Amid the sudden new surge in arrivals, the U.N. refugee agency, alongside Bangladeshi authorities, is setting up a transit center to prepare for a potentially large influx in coming days.
The UNHCR reports more than 11,000 Rohingya crossed into southeastern Bangladesh on Monday. That is a steep increase over the average of 2,000 daily arrivals. Refugees say they were fleeing torchings and killings back home.
UNHCR spokesman Adrian Edwards says the refugees have walked for up to two weeks to reach Bangladesh under arduous and dramatic conditions.
Newly arrived Rohingya Muslims from Myanmar prepare to leave a madrasa that they used as a transit shelter in Shahparirdwip, Bangladesh, Oct. 2, 2017.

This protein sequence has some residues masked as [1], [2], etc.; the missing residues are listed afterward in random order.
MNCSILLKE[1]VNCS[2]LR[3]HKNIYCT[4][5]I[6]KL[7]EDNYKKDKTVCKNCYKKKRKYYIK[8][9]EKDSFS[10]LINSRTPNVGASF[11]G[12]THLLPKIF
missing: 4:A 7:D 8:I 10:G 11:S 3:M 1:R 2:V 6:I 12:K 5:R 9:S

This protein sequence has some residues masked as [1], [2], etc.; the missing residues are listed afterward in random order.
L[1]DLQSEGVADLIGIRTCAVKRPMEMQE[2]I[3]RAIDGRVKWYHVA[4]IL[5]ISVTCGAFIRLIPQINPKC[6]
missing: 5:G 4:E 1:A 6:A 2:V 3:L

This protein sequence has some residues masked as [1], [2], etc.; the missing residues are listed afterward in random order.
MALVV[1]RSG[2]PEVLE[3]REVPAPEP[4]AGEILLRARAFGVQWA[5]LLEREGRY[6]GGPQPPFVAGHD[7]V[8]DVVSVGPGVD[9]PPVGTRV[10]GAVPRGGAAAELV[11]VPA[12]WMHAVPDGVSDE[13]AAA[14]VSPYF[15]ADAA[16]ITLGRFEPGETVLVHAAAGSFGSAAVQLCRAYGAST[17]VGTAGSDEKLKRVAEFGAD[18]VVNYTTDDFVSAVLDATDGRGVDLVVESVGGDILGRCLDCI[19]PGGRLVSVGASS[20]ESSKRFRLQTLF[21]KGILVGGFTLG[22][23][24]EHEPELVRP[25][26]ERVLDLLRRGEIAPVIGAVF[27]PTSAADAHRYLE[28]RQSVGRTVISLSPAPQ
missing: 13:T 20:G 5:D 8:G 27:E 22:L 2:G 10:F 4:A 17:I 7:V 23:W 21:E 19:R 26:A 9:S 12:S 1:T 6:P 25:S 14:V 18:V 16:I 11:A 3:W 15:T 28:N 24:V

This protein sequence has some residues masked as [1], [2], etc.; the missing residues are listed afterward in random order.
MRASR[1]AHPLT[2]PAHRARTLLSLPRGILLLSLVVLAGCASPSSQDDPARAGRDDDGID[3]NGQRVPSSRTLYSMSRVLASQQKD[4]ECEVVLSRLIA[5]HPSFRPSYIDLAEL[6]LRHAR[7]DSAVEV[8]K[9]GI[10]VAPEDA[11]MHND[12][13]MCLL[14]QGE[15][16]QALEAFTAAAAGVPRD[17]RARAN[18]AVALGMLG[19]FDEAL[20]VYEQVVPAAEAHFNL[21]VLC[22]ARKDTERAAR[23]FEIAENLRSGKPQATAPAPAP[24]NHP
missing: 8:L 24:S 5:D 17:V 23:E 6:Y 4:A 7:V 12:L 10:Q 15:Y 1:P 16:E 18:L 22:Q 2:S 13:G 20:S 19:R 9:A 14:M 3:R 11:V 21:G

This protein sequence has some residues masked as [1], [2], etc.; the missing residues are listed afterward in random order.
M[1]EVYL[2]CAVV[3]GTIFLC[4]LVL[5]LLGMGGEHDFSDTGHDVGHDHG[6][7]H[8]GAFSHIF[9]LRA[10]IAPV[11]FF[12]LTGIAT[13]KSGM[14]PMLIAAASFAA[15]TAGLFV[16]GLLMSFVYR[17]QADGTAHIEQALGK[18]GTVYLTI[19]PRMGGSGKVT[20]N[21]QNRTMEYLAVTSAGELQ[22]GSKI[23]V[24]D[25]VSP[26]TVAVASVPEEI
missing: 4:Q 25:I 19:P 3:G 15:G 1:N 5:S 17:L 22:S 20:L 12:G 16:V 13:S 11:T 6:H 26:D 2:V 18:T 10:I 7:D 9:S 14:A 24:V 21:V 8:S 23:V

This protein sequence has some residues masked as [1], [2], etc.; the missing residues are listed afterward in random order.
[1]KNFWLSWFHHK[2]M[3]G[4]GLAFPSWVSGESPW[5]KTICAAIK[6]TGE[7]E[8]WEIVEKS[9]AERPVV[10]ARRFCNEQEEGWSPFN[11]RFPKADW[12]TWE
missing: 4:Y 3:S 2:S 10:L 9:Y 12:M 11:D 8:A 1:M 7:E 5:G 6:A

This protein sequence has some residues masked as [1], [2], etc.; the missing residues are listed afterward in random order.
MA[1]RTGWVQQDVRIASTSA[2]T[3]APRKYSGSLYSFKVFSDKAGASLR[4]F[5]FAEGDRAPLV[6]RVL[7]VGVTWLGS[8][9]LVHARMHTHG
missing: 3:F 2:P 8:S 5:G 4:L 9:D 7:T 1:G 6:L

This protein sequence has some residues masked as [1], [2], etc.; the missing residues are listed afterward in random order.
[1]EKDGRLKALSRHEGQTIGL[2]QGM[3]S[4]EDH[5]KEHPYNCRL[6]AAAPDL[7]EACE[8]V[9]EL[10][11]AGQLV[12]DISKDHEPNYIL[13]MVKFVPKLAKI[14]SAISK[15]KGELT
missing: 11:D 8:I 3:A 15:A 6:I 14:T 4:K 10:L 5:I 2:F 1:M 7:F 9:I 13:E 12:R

"Many people were carrying children, baskets containing whatever they could pack at short notice,' he said. 'People were wading through marshland before swimming across the Naf river. Inevitably, there were people who could not swim and had to be given lifts - piggyback on volunteer swimmers. Some used inflated plastic bags, even UNHCR tarpaulins as makeshift flotation devices."
Well over half-a-million refugees have fled Myanmar for Cox's Bazar since August 25, making this the world's fastest growing refugee crisis. Edwards says the current exodus is approaching peak levels.
Edwards says some of the newly arriving refugees are injured and many are traumatized. He says he does not know what is driving the new influx, but adds it is a worrying situation that has the potential to worsen.